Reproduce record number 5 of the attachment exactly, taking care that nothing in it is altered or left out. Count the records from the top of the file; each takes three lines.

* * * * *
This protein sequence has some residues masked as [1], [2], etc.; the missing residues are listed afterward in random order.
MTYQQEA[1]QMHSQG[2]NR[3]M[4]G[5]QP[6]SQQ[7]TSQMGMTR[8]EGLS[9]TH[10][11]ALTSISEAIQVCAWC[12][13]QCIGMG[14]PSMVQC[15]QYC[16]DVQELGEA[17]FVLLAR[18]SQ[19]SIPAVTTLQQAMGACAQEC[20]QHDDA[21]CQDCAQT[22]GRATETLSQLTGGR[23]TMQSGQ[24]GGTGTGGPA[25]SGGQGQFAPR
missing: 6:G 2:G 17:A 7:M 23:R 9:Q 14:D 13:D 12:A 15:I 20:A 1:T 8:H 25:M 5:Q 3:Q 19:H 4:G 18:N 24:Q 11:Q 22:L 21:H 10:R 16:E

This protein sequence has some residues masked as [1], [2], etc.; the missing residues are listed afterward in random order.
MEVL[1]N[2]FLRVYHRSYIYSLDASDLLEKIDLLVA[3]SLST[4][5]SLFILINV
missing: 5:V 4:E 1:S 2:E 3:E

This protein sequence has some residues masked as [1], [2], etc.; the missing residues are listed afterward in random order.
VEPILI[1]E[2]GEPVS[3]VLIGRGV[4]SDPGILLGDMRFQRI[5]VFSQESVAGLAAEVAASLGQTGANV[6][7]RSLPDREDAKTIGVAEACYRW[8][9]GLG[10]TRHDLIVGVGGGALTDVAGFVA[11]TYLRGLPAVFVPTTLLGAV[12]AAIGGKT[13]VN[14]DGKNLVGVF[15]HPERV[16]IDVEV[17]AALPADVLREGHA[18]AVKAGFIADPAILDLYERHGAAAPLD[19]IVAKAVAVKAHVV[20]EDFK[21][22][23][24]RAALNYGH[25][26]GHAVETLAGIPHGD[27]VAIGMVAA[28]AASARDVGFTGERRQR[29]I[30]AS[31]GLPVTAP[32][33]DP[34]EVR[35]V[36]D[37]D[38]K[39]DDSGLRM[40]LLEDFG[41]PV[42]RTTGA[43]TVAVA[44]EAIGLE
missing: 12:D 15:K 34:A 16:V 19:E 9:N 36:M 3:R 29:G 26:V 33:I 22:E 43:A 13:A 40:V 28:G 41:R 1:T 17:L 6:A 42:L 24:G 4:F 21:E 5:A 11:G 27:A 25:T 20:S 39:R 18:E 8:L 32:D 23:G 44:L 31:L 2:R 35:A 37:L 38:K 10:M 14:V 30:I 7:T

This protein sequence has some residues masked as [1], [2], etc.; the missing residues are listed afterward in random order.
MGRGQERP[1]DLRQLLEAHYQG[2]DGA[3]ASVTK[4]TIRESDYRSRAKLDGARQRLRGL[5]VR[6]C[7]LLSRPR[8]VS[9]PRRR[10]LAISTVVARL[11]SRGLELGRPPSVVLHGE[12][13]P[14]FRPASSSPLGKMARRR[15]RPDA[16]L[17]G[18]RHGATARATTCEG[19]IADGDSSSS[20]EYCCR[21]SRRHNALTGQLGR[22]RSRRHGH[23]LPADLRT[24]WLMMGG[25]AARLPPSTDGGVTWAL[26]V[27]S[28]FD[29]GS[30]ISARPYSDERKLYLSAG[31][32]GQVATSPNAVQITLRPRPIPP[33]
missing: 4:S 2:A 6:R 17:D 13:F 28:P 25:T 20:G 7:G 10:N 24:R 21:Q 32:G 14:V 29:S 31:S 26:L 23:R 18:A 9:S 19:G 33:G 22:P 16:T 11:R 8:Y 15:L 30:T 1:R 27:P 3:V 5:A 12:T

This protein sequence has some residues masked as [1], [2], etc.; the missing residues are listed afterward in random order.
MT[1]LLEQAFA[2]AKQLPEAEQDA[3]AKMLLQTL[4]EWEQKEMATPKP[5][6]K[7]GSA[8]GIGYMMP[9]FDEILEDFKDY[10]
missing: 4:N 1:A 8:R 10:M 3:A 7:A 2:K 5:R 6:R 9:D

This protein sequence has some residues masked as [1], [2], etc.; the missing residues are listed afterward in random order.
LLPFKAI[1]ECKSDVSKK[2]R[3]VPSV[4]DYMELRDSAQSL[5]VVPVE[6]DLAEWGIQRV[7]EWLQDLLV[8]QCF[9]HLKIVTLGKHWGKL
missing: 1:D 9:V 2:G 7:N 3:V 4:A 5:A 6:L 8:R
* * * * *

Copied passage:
This protein sequence has some residues masked as [1], [2], etc.; the missing residues are listed afterward in random order.
MT[1]LLEQAFA[2]AKQLPEAEQDA[3]AKMLLQTL[4]EWEQKEMATPKP[5][6]K[7]GSA[8]GIGYMMP[9]FDEILEDFKDY[10]
missing: 4:N 1:A 8:R 10:M 3:A 7:A 2:K 5:R 6:R 9:D